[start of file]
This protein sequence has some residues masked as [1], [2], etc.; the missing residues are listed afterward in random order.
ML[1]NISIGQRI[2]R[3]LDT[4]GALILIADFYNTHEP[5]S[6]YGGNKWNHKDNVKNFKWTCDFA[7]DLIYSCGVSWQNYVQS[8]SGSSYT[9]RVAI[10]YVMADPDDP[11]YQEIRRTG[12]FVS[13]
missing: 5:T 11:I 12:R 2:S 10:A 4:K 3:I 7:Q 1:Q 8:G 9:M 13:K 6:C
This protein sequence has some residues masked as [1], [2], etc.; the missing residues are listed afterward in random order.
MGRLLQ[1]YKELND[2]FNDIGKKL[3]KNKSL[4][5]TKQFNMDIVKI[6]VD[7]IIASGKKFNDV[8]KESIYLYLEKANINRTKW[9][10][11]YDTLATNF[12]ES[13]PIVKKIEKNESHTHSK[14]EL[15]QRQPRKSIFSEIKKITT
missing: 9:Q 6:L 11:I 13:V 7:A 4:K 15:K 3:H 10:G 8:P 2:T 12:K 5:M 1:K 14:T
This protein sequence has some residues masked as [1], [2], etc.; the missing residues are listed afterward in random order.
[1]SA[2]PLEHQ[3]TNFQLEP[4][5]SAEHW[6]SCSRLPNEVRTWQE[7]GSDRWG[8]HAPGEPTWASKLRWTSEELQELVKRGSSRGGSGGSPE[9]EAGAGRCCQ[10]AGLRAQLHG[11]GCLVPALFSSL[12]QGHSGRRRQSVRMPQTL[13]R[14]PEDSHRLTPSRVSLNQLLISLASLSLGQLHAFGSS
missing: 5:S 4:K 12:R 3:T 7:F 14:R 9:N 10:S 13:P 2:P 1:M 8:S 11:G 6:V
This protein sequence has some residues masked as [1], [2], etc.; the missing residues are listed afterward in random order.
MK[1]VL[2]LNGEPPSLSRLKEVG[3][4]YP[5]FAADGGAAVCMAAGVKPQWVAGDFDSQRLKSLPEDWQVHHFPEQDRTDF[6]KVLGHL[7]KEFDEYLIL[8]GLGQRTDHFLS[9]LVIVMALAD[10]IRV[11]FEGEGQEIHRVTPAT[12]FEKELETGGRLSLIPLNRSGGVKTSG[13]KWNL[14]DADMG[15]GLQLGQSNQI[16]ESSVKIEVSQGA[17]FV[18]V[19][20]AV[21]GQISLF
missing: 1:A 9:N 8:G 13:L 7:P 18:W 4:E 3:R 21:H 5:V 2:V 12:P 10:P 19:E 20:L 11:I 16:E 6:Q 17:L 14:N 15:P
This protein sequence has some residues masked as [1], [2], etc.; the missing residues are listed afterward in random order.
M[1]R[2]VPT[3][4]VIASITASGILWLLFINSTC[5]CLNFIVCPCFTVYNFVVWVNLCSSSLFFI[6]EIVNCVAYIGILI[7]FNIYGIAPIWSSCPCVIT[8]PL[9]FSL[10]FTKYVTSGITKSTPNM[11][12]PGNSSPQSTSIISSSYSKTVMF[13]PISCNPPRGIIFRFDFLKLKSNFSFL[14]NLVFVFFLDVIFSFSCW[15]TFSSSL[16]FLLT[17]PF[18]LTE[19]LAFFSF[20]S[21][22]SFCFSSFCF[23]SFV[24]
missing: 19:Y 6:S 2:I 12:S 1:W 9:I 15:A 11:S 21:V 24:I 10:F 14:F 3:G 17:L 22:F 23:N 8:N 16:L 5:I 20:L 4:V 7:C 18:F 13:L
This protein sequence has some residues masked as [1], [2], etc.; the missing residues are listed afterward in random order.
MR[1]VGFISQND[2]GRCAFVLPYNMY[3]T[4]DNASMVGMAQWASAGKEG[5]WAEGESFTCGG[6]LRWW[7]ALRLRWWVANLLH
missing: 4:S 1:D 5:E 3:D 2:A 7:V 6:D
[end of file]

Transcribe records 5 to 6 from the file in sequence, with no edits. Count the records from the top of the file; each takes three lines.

This protein sequence has some residues masked as [1], [2], etc.; the missing residues are listed afterward in random order.
M[1]R[2]VPT[3][4]VIASITASGILWLLFINSTC[5]CLNFIVCPCFTVYNFVVWVNLCSSSLFFI[6]EIVNCVAYIGILI[7]FNIYGIAPIWSSCPCVIT[8]PL[9]FSL[10]FTKYVTSGITKSTPNM[11][12]PGNSSPQSTSIISSSYSKTVMF[13]PISCNPPRGIIFRFDFLKLKSNFSFL[14]NLVFVFFLDVIFSFSCW[15]TFSSSL[16]FLLT[17]PF[18]LTE[19]LAFFSF[20]S[21][22]SFCFSSFCF[23]SFV[24]
missing: 19:Y 6:S 2:I 12:S 1:W 9:I 15:A 11:S 21:V 24:I 10:F 14:F 3:G 17:L 22:F 23:N 8:N 16:L 5:I 20:L 4:V 7:C 18:F 13:L
This protein sequence has some residues masked as [1], [2], etc.; the missing residues are listed afterward in random order.
MR[1]VGFISQND[2]GRCAFVLPYNMY[3]T[4]DNASMVGMAQWASAGKEG[5]WAEGESFTCGG[6]LRWW[7]ALRLRWWVANLLH
missing: 4:S 1:D 5:E 3:D 2:A 7:V 6:D